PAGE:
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Acute Bronchitis

(Bronchitis, Acute; Lower Respiratory Tract Infection, Chest Cold)



Acute bronchitis is a short-term issue of airways to the lungs. It affects airways in the chest called the bronchi. These airways become inflamed and start to make more mucus than normal. It causes intense coughing with thick mucus.

Bronchi of Lungs

lungs and bronchioles

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Causes    TOP

Acute bronchitis is most often caused by an infection. A virus is the most common cause. Less often a bacteria can start the infection. Substances in the air, like cigarette smoke or inhalants, can also cause bronchitis.


Risk Factors    TOP

Factors that may increase your risk of getting acute bronchitis include:

  • Having a cold or the flu
  • Contact with a person with a respiratory viral or bacterial infection
  • Smoking
  • Exposure to second-hand smoke
  • Allergies or asthma
  • Exposures to respiratory inhalants at work, such as:
    • Ammonia
    • Chlorine
    • Minerals
    • Vegetable dusts
  • Poorly functioning immune system

Symptoms    TOP

Acute bronchitis may cause:

  • Cough, with or without sputum
  • Increased sputum production
  • Trouble breathing
  • Wheezing

You may also have other cold or flu symptoms such as:

  • Slight fever
  • Sore throat
  • Stuffy nose

Diagnosis    TOP

Your doctor will ask you about your symptoms and health history. A physical exam will be done.

Tests are rarely needed. The following may be recommended if the bronchitis is severe or the diagnosis is not clear:


Treatment    TOP

Acute bronchitis can be treated with rest and medicine. It can take up to a month for the cough to go away.

Your doctor may recommend:

  • Over-the-counter medicine to relieve discomfort and reduce fever
    • Note: Check with your doctor before giving your child aspirin. It is not a good option for children with a current or recent viral infection.
  • Staying hydrated by drinking plenty of fluids throughout the day to help make your cough more productive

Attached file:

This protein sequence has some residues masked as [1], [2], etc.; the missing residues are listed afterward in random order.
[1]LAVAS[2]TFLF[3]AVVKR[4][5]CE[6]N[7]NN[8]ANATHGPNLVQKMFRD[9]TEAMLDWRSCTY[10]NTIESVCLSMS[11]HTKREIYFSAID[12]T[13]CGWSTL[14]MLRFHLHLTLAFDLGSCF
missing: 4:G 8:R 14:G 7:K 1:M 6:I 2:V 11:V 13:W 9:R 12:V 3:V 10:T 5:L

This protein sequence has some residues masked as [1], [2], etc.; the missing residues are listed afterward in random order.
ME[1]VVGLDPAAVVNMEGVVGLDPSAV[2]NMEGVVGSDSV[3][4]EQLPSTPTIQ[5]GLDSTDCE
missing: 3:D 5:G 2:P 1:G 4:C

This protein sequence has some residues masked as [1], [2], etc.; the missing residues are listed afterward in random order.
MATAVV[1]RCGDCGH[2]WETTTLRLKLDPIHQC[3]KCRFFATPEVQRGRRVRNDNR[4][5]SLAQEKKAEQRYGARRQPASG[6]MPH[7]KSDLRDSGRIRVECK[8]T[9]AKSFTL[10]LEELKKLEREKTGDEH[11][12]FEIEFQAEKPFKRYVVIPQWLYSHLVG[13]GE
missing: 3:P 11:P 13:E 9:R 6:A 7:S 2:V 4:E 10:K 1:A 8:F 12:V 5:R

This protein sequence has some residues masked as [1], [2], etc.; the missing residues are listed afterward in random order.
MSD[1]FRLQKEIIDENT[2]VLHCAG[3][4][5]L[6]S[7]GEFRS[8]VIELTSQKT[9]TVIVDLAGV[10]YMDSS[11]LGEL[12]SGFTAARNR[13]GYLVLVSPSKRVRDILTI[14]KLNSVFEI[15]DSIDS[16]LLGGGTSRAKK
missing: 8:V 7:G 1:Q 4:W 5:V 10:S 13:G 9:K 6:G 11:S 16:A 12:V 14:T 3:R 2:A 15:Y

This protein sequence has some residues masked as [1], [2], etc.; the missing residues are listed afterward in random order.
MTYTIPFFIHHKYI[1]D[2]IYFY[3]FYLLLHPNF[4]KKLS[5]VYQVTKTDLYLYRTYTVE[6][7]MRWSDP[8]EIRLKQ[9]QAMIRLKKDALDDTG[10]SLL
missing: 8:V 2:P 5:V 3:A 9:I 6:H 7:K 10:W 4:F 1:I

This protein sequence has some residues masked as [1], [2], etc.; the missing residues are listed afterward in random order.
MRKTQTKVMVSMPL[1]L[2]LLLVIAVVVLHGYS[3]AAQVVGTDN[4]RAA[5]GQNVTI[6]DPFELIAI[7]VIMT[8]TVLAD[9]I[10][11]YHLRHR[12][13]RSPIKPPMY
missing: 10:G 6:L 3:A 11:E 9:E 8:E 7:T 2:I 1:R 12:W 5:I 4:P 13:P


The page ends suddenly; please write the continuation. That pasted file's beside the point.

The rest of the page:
• Inhalers—to improve symptoms in adults with a history of asthma

Avoid using cough suppressant medication. Coughing is necessary to clear mucus from your lungs. The Food and Drug Administration (FDA) recommends that cough suppressants not be used in children less than 2 years old. The FDA also supports not using them in children less than 4 years old.


Prevention    TOP

To help reduce your chance of acute bronchitis:

  • Wash your hands often. This is even more important if you are in contact with someone who is sick.
  • Avoid contact with people who have infections like cold or flu.
  • If you smoke, talk to your doctor about tools to help you quit. Smoke weakens the lungs' ability to resist infections. It will also take longer for you to recover from illnesses if you smoke.

American Lung Association

Family Doctor—American Academy of Family Physicians


The College of Family Physicians of Canada

The Lung Association


About antibiotic use and resistance. Centers for Disease Control and Prevention website. Available at:
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Updated September 13, 2013. Accessed February 14, 2014.

Acute bronchitis. American Academy of Family Physicians Family Doctor website. Available at:
...(Click grey area to select URL)
Updated September 2013. Accessed February 14, 2014.

Acute bronchitis. EBSCO DynaMed Plus website. Available at: http://www.dynamed.com/topics/dmp~AN~T113814/Acute-bronchitis. Updated March 25, 2016. Accessed September 29, 2016.

Smith SM, Fahey T, Smucny J, Becker LA. Antibiotics for acute bronchitis. Cochrane Database Syst Rev. 2014;3:CD000245.

2/3/2015 DynaMed Plus Systematic Literature Surveillance http://www.dynamed.com/topics/dmp~AN~T113814/Acute-bronchitis: Rantala A, Jaakkola JJ, Jaakkola MS. Respiratory infections in adults with atopic disease and IgE antibodies to common aeroallergens. PLoS One. 2013;8(7):e68582.

Last reviewed May 2016 by David Horn, MD
Last Updated: 2/3/2015

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